Greek Orthodox Churches In Australia Still Having Congregants Share Wine: 'Holy Cup Cannot Carry Disease'

The Greek Orthodox Church in Australia has pushed back against coronavirus restrictions, saying that its churches would not stop having congregants sip wine from the same spoon because they say "the holy cup cannot carry disease."

That message came from the Greek Orthodox Archdiocese of Australia, which said this week that while they were asking people who show signs of illness to avoid church gatherings, they would not stop from the worship tradition of drinking wine communally. As reported, the move has come under fire from the Australian Medical Association, which said the Greek Orthodox church is putting people at risk.

As the report noted, the Catholic Church and Anglican Church, which both serve wine in a common cup, have both ceased the practice amid the global spread of the coronavirus. But the Greek Orthodox Church said that they did not believe diseases could spread from this cup due to its holy nature.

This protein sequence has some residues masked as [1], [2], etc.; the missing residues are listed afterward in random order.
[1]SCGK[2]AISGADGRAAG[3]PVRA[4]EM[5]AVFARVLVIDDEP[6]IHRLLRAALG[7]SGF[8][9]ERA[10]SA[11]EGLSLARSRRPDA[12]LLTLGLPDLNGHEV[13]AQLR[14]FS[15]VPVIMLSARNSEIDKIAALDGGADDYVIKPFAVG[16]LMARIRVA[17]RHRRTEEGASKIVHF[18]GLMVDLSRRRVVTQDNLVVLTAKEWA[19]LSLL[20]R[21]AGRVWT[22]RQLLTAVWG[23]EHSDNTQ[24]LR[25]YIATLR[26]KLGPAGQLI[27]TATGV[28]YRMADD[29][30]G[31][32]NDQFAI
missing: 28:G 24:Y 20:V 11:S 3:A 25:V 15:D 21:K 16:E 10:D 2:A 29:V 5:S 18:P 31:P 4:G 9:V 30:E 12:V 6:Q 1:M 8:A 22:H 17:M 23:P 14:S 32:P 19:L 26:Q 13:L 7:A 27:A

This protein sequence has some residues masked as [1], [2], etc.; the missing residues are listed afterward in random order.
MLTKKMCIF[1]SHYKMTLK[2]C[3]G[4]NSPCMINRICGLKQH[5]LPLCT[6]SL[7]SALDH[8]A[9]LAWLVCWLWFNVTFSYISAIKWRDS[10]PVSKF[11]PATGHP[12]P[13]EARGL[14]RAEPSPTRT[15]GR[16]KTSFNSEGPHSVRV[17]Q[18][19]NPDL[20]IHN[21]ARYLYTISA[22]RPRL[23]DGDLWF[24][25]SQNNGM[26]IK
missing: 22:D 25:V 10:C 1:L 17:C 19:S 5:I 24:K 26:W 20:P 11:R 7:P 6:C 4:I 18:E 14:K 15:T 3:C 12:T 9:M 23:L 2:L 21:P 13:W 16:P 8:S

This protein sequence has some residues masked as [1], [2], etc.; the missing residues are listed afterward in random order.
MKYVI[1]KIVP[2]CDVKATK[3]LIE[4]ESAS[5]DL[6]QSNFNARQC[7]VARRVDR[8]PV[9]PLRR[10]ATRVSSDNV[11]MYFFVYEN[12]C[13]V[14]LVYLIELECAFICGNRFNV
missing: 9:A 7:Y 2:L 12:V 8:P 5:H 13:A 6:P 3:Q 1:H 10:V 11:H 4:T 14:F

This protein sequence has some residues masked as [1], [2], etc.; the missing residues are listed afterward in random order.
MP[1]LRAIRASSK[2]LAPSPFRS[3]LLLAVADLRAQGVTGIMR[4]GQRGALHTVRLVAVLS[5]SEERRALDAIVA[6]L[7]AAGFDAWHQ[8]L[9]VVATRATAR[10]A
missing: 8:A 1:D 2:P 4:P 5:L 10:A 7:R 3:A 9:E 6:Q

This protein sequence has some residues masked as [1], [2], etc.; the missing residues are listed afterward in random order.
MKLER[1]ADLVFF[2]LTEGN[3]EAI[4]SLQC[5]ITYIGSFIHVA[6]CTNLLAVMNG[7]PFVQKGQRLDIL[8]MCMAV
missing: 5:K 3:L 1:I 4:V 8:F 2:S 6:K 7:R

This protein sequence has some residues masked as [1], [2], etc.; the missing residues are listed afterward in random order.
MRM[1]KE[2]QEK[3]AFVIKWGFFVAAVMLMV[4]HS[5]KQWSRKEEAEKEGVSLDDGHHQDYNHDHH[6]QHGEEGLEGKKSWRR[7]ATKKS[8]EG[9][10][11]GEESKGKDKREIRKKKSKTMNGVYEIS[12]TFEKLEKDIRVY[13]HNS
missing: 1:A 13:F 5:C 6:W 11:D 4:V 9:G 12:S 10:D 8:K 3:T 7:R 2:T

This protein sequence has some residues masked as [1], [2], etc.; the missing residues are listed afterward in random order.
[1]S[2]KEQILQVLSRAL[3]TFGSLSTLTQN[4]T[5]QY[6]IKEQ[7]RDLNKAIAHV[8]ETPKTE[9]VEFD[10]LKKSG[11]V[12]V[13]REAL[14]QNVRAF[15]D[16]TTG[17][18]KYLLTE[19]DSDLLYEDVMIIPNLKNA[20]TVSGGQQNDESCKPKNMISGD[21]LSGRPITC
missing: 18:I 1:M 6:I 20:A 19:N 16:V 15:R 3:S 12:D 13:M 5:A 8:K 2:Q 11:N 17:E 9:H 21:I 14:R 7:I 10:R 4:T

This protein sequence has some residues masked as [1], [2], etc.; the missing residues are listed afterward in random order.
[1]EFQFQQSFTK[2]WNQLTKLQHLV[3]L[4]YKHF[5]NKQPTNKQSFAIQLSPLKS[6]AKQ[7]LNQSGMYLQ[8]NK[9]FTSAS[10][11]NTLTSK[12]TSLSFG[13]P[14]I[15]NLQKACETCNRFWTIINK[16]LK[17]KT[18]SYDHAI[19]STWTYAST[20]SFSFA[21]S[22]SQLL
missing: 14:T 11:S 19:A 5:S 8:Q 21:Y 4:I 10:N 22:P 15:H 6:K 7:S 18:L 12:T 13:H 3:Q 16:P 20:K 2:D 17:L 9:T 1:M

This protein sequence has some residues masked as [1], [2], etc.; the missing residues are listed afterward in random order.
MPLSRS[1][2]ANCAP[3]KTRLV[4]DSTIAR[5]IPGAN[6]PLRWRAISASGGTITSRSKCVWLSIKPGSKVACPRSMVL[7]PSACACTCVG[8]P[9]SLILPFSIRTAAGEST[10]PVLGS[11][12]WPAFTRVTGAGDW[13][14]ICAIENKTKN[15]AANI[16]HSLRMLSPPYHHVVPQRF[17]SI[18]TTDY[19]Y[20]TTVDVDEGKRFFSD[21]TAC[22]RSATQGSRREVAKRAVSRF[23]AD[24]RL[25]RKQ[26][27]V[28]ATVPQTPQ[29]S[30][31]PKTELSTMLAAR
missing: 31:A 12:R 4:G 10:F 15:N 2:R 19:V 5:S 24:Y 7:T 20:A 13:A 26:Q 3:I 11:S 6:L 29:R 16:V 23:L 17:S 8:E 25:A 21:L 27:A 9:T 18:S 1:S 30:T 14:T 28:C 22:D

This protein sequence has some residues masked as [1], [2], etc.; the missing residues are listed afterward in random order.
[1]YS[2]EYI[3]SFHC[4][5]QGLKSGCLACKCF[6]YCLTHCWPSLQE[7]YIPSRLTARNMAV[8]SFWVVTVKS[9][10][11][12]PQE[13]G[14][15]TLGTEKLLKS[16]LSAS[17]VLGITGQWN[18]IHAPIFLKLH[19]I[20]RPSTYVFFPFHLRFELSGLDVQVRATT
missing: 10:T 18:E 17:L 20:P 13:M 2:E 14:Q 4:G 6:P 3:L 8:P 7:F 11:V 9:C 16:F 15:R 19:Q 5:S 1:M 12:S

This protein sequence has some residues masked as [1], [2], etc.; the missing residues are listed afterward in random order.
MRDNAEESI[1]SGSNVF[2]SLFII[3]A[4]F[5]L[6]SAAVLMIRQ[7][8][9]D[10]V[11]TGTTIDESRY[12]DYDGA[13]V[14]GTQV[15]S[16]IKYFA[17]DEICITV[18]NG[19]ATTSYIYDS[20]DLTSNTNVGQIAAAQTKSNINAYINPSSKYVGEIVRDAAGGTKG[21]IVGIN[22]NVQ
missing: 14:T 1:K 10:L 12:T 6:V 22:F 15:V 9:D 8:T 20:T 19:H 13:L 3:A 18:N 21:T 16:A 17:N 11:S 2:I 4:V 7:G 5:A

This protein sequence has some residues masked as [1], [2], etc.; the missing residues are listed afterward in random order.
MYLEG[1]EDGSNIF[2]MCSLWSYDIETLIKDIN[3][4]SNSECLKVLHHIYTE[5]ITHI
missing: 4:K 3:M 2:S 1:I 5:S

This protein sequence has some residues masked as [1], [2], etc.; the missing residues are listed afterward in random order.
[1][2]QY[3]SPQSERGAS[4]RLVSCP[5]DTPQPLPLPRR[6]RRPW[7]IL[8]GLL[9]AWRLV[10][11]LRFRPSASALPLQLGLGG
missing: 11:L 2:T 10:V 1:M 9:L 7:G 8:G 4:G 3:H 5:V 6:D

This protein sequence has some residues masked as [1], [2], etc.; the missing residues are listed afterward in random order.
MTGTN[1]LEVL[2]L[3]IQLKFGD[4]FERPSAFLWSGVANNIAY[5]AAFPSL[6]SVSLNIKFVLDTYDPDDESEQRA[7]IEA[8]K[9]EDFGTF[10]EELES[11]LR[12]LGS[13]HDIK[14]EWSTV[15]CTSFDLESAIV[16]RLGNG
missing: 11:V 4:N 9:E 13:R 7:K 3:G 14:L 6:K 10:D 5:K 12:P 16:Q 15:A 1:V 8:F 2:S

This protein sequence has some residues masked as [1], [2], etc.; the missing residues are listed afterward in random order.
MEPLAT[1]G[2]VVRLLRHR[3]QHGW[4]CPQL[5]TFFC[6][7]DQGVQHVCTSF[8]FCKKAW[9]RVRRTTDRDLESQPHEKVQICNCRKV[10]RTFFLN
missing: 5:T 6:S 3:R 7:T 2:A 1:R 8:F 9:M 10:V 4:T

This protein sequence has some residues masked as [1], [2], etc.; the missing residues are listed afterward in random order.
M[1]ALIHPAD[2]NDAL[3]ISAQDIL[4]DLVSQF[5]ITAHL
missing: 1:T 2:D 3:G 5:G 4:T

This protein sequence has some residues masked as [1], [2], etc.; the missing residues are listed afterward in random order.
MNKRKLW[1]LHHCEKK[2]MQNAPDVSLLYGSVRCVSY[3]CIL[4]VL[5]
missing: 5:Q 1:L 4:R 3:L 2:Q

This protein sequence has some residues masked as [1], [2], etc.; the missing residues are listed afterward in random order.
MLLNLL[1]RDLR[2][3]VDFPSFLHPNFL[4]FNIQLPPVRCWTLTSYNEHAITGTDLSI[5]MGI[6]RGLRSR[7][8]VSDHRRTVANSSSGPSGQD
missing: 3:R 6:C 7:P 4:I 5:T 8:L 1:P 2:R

"But once we decide to go to church, we believe there is absolutely no possibility of contracting disease from the holy cup," said diocese spokesperson Steven Scoutas.

"We believe that no disease or illness can exist in holy communion, which we believe is the body and blood of Christ."
Officials across the world have instituted measures to end public gatherings and prevent person-to-person contact, which is how the COVID-19 virus spreads. Many churches have called off worship services, with some moving to use online streaming to reach congregants. Those who do need to go out for necessities are recommended to stay several feet away from people as much as possible.
Church congregations around the world have already been linked to outbreaks of the virus. As AFP reported, more than half of the 8,200 coronavirus cases reported in South Korea were linked to the Shincheonji Church of Jesus, a religious sect that the report noted has been referred to as a cult. The report noted that a church member attended at least four services in the city of Daegu before learning they were diagnosed, causing the virus to spread to others.

The announcement from the Greek Orthodox church in Australia has drawn criticism, especially in contrast with the often dire measures being taken to stop the spread of the disease. Many of the hardest-hit countries have instituted national lockdowns, telling people to remain in their homes and only go out for essential trips like food and medicine, and even these visits have been limited in some places.